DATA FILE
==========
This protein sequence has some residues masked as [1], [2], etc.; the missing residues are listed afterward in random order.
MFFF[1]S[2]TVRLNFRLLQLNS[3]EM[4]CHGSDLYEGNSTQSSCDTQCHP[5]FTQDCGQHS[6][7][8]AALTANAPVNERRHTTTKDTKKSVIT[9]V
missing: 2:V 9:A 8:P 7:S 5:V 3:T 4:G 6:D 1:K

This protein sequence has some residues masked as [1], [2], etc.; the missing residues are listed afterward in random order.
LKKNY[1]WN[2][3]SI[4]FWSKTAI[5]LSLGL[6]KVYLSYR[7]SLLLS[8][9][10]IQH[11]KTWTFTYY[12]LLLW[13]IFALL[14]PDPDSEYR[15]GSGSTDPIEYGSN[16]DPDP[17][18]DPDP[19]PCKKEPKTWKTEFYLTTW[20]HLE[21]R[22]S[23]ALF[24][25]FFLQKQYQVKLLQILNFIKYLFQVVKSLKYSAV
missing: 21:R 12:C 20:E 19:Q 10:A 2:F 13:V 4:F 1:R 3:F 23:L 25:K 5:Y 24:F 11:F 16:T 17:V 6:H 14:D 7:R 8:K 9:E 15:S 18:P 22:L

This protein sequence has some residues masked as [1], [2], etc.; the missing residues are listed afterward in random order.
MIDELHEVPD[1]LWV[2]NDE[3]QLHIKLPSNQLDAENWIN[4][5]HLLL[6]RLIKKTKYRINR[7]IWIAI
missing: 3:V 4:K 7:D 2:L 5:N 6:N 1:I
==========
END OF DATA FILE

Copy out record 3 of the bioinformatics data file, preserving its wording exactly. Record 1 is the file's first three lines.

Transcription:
This protein sequence has some residues masked as [1], [2], etc.; the missing residues are listed afterward in random order.
MIDELHEVPD[1]LWV[2]NDE[3]QLHIKLPSNQLDAENWIN[4][5]HLLL[6]RLIKKTKYRINR[7]IWIAI
missing: 3:V 4:K 7:D 2:L 5:N 6:N 1:I